When properly dried, you should be able to bend the long strips of dried meat end to end. At the bend, some of the fibers will break but it shouldn’t snap in half. If it does, it’s over dry and needs to be removed immediately. If the fibers just bend and don’t begin to break, they aren’t quite done. Check again in another hour.

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When the homemade deer jerky is warm it will be more pliable than when it cools off. So keep this in mind when you’re checking for doneness.

Storing homemade jerky

When the jerky is properly dried out, you’ll want to let it cool to room temperature before storing. Once it’s cooled off, you’ll want to store it in a sealed container. You can use ziplock bags, vacuum sealed bags, or even mason jars. We usually vacuum seal ours in a plastic bag.

The USDA recommends that properly cured homemade jerky will keep at room temperature for two weeks and that it should be stored in the refrigerator or freezer to increase the shelf life. This is why I just store ours in the freezer to begin with and not worry about curing it. When we open a bag, we store the opened bag in the refrigerator.

Other ways to preserve venison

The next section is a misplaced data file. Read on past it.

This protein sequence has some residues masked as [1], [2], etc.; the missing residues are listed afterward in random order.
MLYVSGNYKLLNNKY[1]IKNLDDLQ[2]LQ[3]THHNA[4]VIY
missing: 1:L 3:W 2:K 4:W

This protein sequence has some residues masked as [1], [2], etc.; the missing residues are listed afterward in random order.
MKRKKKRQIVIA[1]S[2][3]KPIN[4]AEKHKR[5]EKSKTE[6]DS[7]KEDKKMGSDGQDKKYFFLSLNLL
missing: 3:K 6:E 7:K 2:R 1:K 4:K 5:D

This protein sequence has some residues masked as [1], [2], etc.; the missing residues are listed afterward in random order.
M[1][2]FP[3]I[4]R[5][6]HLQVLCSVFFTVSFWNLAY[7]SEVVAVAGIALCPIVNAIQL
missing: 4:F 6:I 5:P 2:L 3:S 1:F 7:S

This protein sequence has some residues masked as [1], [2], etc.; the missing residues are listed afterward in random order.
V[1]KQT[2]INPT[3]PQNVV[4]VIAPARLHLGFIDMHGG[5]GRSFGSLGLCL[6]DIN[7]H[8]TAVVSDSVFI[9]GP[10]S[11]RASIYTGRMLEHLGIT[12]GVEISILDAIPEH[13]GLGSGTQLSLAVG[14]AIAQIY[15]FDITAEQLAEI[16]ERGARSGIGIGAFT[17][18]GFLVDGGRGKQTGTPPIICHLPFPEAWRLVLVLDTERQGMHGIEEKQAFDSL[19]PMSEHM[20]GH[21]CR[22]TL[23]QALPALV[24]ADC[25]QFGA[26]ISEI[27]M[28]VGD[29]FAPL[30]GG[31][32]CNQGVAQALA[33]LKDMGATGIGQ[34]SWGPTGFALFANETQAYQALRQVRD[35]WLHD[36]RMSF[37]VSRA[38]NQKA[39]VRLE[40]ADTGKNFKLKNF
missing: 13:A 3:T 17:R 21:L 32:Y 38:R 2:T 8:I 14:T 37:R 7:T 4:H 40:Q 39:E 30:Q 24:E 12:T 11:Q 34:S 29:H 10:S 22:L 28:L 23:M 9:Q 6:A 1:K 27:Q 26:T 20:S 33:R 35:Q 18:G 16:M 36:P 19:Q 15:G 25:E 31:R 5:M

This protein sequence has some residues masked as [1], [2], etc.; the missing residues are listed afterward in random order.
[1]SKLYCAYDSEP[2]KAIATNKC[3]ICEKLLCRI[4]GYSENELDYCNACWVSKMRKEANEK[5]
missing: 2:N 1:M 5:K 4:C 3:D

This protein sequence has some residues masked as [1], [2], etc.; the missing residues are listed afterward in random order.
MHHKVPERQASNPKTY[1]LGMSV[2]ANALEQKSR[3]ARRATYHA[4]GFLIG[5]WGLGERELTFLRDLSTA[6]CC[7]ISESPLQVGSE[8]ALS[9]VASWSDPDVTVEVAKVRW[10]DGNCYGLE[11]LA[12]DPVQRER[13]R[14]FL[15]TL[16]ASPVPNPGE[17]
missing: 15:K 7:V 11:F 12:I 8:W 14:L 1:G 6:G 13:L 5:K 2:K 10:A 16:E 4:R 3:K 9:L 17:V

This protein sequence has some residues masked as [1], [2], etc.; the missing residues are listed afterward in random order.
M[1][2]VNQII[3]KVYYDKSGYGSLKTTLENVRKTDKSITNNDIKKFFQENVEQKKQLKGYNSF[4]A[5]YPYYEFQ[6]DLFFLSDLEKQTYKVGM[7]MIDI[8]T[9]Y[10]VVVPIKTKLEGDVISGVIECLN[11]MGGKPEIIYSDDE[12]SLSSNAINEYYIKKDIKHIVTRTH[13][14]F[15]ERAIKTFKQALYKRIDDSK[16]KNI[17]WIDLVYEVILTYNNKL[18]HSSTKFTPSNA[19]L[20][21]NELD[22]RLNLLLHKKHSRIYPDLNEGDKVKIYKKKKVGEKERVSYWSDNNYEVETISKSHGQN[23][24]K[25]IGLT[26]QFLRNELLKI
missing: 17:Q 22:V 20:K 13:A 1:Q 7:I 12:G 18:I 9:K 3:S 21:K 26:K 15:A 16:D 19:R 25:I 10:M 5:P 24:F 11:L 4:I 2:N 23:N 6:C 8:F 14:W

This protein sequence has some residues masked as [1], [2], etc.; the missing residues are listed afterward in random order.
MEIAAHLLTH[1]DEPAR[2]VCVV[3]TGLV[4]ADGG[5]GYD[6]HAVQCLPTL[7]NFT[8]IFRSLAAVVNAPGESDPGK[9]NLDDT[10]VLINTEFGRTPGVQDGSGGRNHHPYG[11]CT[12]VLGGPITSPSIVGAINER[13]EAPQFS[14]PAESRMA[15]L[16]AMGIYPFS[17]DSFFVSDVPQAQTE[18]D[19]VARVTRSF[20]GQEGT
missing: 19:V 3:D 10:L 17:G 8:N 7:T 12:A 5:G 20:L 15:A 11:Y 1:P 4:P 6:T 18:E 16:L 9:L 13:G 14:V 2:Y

Of course, venison roasts or ground venison can be frozen to use throughout the year. This is the most common way of preserving venison.

I also like to pressure can venison and can venison stew. Venison can also be substituted for beef in any canning recipe, so it’s a great way to have shelf stable meals available throughout the year.

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More Venison Recipes

Venison can be used as an alternative in any recipe that calls for red meat, although the flavor may be a little different since wild game meat is leaner than beef and most other red meats.

If you have a freezer full of venison, consider canning some of it for a shelf stable protein source. Canned venison also makes for super quick weeknight meals.

Here are 50 recipes to make delicious venison burgers, steaks, stews, chili and much more!

Thanks for sharing with your friends!

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Ethan Smith is a seasoned marine veteran, professional blogger, witty and edgy writer, and an avid hunter. He spent a great deal of his childhood years around the Apache-Sitgreaves National Forest in Arizona. Watching active hunters practise their craft initiated him into the world of hunting and rubrics of outdoor life. He also honed his writing skills by sharing his outdoor experiences with fellow schoolmates through their high school’s magazine. Further along the way, the US Marine Corps got wind of his excellent combination of skills and sought to put them into good use by employing him as a combat correspondent. He now shares his income from this prestigious job with his wife and one kid. Read more >>